Lemongrass is produced throughout the world, though the essential oil primarily comes from India and Guatemala. India produces the East Indian variety of lemongrass, which retains a higher citral concentration than its West Indies counterpart produced in Guatemala. As the largest producer of lemongrass in the world, India provides almost 80% of the product’s entire global output, pushing between 45 to 55 MT through the market every month. Indian lemongrass is harvested at least three times per year, with certain well-tended crops reaching up to 5 harvests per year. However, there are a number of factors to keep in mind regarding the production of lemongrass in India, the first of which being that leasing the land itself represents nearly 25-30% of total production costs. This is relevant given that India’s growing population size has put pressure on many lemongrass farming regions, forcing them to urbanize and rezone their operations elsewhere.
Lemongrass farmers typically determine how much material they will produce during each cut based on the previous year’s demand. This process also determines how much material will be available for stock versus carryover. If the price of lemongrass is too low, farmers may choose to skip one cut, distilling their existing material and using the labor for other purposes. Weather also significantly impacts the lemongrass market; this has been particularly important in recent years due to uneven rainy seasons and severe droughts, causing agricultural uncertainty throughout the region. These concerns have since coalesced with India’s COVID-19 outbreak, which has only complicated matters further. At the start of 2020, lemongrass prices were lower than they were in the previous 5 years, causing farmers to lose their motivation towards producing additional oil, even before the COVID-19 pandemic started. As such, they have been relying purely on carryover since the beginning of 2020.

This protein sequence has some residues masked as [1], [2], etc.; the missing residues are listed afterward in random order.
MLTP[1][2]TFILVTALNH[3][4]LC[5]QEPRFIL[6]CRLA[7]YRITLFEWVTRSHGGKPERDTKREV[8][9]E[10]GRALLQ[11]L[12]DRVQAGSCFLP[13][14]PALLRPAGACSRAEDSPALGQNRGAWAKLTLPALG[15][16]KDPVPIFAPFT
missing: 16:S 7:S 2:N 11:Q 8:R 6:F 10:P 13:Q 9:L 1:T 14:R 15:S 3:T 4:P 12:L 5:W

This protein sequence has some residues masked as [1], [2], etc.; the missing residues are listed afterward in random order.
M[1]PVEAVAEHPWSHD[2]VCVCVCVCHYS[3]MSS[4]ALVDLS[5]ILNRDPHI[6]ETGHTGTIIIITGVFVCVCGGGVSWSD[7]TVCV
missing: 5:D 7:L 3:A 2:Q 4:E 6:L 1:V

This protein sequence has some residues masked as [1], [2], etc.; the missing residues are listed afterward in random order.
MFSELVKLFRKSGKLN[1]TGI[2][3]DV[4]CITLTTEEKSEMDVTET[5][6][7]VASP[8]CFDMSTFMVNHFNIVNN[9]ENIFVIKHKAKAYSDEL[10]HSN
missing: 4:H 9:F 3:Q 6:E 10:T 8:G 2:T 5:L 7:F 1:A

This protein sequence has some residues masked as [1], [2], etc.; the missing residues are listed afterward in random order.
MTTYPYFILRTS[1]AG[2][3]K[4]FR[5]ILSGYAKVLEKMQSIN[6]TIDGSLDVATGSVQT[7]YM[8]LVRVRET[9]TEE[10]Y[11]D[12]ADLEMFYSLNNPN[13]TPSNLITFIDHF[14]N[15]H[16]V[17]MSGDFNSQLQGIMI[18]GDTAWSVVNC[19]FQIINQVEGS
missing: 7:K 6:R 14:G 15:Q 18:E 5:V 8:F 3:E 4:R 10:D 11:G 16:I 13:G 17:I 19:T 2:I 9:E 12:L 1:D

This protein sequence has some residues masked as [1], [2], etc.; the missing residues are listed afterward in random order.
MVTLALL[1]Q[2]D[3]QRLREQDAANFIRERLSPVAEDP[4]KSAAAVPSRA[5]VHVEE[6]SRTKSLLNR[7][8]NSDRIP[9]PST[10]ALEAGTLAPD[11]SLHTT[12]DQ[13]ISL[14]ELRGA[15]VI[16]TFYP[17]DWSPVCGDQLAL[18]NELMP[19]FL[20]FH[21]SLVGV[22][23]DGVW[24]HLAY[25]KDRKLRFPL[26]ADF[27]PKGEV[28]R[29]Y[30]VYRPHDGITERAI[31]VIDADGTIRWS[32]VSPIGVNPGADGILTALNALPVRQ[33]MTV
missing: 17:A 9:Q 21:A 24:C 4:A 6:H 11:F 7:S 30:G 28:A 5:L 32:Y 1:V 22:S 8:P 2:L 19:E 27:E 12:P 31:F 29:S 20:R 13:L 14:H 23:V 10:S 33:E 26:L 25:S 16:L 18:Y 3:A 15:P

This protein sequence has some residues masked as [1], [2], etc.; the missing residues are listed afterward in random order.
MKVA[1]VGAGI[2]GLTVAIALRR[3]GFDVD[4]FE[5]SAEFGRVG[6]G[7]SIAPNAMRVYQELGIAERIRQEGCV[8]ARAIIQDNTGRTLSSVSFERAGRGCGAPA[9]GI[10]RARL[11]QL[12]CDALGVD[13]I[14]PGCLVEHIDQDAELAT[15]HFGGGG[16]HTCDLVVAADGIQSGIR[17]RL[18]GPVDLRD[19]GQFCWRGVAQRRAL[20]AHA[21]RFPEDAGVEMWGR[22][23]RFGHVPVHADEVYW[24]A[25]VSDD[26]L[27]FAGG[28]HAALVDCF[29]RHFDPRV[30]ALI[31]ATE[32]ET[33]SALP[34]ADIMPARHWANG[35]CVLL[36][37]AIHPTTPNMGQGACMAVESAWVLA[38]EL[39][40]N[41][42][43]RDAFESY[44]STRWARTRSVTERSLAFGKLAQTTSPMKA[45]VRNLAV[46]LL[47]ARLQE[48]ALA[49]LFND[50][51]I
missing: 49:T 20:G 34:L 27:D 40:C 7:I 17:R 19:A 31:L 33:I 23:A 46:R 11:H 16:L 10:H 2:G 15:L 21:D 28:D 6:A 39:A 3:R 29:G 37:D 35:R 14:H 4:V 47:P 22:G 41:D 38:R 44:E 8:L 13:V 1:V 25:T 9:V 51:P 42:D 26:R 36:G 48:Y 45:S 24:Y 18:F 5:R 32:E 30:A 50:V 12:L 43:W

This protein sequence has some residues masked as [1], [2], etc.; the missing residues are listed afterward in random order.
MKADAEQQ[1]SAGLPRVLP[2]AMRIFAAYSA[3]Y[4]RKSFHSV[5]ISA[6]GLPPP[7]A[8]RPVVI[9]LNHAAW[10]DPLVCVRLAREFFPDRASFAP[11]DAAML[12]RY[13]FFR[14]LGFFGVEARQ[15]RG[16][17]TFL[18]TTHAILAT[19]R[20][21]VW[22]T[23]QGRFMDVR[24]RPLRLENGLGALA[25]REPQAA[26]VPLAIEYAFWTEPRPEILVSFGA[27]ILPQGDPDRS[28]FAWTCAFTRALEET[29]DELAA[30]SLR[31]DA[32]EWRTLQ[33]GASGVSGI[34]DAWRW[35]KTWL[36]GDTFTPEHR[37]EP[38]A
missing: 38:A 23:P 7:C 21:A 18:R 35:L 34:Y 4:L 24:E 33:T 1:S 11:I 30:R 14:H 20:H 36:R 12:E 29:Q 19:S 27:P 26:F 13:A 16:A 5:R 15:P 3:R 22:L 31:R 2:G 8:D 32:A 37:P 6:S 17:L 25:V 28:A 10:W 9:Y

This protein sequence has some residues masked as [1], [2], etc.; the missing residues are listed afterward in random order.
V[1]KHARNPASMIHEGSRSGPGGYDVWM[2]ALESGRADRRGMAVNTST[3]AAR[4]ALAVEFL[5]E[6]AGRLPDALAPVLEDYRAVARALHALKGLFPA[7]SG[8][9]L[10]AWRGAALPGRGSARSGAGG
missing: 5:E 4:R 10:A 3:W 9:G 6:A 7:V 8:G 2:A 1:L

Meanwhile, two opposite competing factors have emerged since the outbreak of the global pandemic. The first is that worldwide demand for disinfectants has skyrocketed, driving demand for lemongrass oil upwards immensely. The second is that farmers continue to have limited mobility due to lockdown measures from India’s government, creating an imbalance within the supply chain. This imbalance also affects pricing, quality, and availability for lemongrass, as farmers struggle to keep up with demand in any way they can. The effect of COVID-19 has been felt within the market since March 2020, leading to prices that have increased more than double in Q1 and Q2 of 2021. We are currently expecting new cuts and distillation of lemongrass to occur in July of 2021, though prices are almost guaranteed to remain firm. Lemongrass is now viewed as an essential ingredient in the global market, and the government has since allowed farmers and producers to return to their operations. Berje will continue to monitor this situation and provide regular updates whenever possible.
Written ByBerjé Purchasing